CCK Secures TDIU and Earlier Effective Date for Vietnam Veteran
Summary of the Case
CCK recently secured an increased rating, to include TDIU, and earlier effective date for a Vietnam veteran after a 10-year fight against VA. The Veteran served on active duty from April 1968 to November 1969. The Veteran sought CCK’s assistance in appealing a July 2011 decision from the Board of Veterans’ Appeals (BVA). The Board had denied his claim for entitlement to a disability rating higher than 50 percent for his post-traumatic stress disorder (PTSD).
Upon conclusion of the Veteran’s case at Court, CCK continued representation before the Department of Veterans Affairs. We sought an increased rating and earlier effective date for the Veteran’s coronary artery disease (CAD), and continued to fight for the Veteran’s proper PTSD rating before VA. Eventually, the Board agreed with CCK that the Veteran was entitled to a 70-percent rating for PTSD, to include TDIU (total disability based on individual unemployability), effective as of July 2011. However, the Board continued to do deny an earlier effective date for CAD.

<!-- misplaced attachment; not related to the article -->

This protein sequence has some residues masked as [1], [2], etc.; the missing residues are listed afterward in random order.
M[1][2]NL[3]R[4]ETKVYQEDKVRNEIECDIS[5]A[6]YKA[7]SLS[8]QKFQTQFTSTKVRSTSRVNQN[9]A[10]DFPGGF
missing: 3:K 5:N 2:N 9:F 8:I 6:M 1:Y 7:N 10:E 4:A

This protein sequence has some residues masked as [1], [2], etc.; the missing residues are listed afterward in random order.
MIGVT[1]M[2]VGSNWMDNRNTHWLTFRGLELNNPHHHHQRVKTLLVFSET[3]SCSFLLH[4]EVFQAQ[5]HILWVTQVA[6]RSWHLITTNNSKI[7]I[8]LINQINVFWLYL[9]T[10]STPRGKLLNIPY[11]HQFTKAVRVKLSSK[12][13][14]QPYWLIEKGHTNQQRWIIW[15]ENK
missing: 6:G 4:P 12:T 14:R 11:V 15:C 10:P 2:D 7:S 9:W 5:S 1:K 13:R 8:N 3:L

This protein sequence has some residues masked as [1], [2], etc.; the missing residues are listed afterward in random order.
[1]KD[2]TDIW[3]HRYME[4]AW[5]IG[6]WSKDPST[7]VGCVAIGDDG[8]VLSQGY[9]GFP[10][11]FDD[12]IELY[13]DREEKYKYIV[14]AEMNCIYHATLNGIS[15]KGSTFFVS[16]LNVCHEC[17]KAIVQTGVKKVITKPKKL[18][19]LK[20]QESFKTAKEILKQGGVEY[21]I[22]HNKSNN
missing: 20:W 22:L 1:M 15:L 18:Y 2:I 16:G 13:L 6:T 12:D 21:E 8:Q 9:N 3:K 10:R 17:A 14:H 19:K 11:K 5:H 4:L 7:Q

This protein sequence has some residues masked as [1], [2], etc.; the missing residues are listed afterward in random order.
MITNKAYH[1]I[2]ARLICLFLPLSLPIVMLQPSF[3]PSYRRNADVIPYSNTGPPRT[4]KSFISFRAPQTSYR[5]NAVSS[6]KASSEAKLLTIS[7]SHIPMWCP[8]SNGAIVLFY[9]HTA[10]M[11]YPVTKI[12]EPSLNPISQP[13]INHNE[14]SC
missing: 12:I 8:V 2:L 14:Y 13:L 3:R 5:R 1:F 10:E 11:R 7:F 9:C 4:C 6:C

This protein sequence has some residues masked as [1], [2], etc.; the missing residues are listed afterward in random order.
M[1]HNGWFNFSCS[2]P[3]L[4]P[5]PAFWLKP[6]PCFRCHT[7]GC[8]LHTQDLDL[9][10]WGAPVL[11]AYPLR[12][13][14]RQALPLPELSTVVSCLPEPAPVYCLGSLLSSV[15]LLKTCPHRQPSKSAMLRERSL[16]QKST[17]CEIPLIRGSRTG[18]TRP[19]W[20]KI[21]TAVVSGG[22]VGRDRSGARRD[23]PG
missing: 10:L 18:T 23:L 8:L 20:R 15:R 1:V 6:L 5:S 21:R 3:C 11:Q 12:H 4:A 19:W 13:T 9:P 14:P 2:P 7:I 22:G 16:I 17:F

CCK Appeals to the CAVC
Even though the Board had issued a denial for an earlier effective date for coronary artery disease, CCK knew that the Veteran – who served in Vietnam – was entitled to a much earlier effective date under Nehmer. So, for the second time, the Veteran appealed his case to the Court of Appeals for Veterans Claims (CAVC) with the help of CCK. In this appeal, CCK secured a Joint Motion for Remand for the Veteran. This gave CCK the opportunity to open the appeal period several extra years.
In time, CCK managed to secure a Nehmer grant for the Veteran. This resulted in a new effective date of November 2003 for his service-connected CAD. Once his increased rating claims were opened that far back, CCK argued the Veteran was entitled to TDIU under 38 C.F.R. § 4.16(b) all the way back to the date of the original claim. Finally, the Board agreed with CCK’s arguments and granted the Veteran TDIU starting in November 2003.
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